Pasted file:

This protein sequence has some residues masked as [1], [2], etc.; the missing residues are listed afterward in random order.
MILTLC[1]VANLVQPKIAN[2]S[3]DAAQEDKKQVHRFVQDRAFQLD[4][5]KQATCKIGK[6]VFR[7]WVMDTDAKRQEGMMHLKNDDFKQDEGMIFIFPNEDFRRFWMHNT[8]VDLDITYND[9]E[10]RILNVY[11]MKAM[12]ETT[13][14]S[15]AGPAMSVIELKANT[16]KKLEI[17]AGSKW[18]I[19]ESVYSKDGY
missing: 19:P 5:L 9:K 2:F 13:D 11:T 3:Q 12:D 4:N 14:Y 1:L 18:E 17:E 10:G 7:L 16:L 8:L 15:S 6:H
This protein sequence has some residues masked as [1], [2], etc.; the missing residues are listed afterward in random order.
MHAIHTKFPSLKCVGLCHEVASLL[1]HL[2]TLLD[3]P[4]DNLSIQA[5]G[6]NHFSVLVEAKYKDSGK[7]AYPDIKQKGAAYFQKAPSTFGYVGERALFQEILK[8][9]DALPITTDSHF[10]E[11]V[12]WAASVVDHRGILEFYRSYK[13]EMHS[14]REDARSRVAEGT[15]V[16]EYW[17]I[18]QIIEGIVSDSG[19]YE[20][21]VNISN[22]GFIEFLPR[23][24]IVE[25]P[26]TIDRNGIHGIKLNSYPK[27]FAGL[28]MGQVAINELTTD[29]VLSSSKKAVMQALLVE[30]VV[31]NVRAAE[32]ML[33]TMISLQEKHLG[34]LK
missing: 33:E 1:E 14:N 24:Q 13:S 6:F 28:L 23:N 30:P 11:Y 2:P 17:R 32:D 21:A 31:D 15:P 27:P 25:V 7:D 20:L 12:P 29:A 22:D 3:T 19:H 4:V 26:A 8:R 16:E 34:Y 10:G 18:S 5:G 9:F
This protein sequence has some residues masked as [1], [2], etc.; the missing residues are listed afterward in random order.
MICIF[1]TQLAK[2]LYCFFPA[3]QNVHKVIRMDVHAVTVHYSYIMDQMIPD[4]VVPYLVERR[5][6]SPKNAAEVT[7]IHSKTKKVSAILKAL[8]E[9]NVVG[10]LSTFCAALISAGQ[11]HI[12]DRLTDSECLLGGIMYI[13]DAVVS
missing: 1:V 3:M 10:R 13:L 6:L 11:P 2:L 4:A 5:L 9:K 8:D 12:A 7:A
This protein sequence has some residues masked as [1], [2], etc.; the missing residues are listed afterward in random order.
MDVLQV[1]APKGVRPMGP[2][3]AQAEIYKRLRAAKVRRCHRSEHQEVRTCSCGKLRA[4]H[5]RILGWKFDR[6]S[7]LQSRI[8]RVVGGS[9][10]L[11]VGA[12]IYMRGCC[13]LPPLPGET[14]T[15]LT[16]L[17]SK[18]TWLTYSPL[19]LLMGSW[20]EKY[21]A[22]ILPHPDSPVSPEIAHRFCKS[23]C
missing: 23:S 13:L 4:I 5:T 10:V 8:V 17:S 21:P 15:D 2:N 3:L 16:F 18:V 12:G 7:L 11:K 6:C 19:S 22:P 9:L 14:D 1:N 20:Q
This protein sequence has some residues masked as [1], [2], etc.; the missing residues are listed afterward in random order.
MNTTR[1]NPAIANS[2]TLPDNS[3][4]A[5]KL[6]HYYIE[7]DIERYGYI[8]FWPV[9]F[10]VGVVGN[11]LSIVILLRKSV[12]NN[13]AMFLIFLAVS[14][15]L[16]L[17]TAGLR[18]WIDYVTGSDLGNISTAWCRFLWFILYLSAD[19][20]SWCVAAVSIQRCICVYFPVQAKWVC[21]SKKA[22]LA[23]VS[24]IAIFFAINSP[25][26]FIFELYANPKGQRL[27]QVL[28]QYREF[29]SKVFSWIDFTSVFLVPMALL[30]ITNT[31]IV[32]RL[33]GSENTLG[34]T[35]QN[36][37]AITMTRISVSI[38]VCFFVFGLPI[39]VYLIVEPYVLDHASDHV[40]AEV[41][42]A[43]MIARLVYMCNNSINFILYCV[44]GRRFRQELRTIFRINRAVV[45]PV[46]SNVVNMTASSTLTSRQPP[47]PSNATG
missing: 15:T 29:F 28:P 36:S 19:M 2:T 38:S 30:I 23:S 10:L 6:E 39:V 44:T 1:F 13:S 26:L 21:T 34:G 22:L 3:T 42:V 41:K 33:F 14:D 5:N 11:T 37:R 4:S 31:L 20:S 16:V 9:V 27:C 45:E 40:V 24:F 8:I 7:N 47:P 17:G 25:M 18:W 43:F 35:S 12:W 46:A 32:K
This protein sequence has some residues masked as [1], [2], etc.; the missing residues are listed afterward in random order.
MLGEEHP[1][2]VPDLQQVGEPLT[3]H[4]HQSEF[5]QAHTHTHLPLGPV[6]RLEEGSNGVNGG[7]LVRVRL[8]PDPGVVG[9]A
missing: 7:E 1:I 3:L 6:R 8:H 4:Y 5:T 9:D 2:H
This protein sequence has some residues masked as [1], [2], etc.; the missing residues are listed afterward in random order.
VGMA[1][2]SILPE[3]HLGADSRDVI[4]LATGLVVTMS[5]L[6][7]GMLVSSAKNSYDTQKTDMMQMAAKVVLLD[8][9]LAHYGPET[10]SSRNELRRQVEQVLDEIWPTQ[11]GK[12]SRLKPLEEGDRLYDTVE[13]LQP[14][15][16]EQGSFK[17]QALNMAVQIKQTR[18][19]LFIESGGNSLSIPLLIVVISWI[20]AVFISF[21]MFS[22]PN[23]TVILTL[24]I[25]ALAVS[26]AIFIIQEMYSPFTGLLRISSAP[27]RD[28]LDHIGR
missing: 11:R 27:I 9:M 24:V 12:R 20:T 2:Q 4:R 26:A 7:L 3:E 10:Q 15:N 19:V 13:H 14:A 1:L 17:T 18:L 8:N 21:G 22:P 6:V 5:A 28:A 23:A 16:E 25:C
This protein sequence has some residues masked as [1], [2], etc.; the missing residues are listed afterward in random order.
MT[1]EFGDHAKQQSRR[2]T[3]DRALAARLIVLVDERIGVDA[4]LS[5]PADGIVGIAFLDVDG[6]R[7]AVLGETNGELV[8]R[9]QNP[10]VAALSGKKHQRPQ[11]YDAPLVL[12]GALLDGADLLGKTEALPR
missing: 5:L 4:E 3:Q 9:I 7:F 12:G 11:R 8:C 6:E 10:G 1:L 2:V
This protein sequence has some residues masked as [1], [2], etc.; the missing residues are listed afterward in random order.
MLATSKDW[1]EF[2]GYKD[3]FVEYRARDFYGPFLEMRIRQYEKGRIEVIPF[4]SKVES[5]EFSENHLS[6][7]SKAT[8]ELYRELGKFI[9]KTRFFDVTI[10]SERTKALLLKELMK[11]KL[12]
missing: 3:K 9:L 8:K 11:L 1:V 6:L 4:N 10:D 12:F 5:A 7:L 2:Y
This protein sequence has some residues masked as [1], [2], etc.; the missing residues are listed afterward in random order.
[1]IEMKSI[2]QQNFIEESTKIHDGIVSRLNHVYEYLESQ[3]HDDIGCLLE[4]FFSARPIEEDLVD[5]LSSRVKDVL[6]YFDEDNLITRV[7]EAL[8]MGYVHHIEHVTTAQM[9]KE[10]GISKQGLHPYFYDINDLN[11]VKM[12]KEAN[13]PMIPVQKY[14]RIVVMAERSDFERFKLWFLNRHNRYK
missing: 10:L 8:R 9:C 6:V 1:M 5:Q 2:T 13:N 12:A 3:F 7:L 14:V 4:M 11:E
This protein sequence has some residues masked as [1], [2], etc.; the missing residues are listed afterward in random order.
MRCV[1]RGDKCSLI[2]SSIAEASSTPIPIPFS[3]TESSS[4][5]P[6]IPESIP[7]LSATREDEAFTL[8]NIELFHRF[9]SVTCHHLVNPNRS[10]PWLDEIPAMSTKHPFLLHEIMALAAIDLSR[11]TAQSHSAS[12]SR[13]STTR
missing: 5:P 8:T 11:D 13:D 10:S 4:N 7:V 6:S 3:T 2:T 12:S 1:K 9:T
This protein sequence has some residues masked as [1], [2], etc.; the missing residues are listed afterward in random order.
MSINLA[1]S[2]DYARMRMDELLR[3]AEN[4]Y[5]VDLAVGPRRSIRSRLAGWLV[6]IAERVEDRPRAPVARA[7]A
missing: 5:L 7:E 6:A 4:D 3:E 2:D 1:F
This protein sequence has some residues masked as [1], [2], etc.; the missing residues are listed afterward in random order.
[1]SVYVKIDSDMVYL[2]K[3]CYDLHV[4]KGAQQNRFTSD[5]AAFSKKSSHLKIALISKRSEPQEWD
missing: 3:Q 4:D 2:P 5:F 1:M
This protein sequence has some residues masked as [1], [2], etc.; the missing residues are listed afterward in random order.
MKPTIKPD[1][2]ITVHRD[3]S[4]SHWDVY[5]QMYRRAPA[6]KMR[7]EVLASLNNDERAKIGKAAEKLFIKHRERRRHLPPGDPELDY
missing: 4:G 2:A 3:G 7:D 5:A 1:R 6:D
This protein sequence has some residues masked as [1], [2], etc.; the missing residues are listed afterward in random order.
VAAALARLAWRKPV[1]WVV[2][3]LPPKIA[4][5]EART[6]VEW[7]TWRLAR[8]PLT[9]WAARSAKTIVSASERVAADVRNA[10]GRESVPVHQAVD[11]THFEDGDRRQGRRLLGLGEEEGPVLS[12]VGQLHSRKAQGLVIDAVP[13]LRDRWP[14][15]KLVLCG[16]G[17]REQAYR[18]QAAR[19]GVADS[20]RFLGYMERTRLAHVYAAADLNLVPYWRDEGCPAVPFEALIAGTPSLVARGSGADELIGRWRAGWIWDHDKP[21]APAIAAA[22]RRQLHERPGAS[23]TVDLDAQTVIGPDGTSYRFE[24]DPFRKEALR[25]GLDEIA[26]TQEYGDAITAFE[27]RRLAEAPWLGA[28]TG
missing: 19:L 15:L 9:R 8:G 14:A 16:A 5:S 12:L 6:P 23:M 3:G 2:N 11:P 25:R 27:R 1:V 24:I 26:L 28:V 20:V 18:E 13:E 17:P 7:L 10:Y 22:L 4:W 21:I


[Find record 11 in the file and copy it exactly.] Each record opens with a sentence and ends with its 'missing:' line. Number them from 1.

This protein sequence has some residues masked as [1], [2], etc.; the missing residues are listed afterward in random order.
MRCV[1]RGDKCSLI[2]SSIAEASSTPIPIPFS[3]TESSS[4][5]P[6]IPESIP[7]LSATREDEAFTL[8]NIELFHRF[9]SVTCHHLVNPNRS[10]PWLDEIPAMSTKHPFLLHEIMALAAIDLSR[11]TAQSHSAS[12]SR[13]STTR
missing: 5:P 8:T 11:D 13:D 10:S 4:N 7:V 6:S 3:T 2:T 12:S 1:K 9:T